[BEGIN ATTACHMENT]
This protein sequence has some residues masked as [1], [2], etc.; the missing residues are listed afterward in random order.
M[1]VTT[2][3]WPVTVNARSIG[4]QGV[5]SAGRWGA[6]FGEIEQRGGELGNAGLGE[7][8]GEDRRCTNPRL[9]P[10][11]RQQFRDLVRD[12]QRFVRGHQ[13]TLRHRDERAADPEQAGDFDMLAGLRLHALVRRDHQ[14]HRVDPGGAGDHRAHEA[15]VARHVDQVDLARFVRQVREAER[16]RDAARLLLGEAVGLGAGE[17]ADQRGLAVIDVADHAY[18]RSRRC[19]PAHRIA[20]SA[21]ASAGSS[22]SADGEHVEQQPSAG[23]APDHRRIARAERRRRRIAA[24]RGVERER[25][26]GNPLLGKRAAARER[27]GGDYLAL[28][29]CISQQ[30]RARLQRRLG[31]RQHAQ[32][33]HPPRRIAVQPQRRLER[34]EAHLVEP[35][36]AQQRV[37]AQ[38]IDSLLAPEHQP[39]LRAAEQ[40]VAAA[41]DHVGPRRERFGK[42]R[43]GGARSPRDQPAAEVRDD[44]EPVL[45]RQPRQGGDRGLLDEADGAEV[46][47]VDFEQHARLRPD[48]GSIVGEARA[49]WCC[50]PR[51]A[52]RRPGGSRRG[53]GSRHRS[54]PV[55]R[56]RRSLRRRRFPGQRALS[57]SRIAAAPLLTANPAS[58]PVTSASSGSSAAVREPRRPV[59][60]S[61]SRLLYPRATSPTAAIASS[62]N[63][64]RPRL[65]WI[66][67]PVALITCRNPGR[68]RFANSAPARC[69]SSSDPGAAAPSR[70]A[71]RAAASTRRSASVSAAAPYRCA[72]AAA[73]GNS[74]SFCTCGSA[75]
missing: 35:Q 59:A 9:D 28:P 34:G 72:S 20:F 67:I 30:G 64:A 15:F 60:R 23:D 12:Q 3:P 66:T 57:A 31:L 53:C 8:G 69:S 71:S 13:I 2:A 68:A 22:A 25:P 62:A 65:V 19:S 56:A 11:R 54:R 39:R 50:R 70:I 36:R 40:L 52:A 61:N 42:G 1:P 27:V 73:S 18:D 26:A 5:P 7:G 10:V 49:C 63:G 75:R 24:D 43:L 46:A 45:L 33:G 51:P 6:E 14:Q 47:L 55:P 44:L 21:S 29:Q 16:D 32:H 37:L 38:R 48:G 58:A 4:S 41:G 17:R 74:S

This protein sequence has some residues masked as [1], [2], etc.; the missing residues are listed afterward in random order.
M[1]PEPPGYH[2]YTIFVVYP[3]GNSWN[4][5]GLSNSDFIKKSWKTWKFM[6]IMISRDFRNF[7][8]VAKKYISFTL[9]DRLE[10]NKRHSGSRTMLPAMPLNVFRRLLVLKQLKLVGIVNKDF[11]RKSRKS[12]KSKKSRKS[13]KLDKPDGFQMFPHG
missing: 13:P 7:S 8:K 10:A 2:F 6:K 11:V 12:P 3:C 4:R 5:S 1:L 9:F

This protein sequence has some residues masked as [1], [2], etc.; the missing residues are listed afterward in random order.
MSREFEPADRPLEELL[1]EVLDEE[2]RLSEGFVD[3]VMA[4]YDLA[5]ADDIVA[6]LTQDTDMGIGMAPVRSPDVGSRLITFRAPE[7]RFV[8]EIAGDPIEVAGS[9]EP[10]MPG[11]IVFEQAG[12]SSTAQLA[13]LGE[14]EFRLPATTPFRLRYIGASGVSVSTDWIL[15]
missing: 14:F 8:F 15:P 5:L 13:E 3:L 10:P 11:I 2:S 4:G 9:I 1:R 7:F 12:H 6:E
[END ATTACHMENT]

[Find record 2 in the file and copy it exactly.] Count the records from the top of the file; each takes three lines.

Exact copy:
This protein sequence has some residues masked as [1], [2], etc.; the missing residues are listed afterward in random order.
M[1]PEPPGYH[2]YTIFVVYP[3]GNSWN[4][5]GLSNSDFIKKSWKTWKFM[6]IMISRDFRNF[7][8]VAKKYISFTL[9]DRLE[10]NKRHSGSRTMLPAMPLNVFRRLLVLKQLKLVGIVNKDF[11]RKSRKS[12]KSKKSRKS[13]KLDKPDGFQMFPHG
missing: 13:P 7:S 8:K 10:A 2:F 6:K 11:V 12:P 3:C 4:R 5:S 1:L 9:F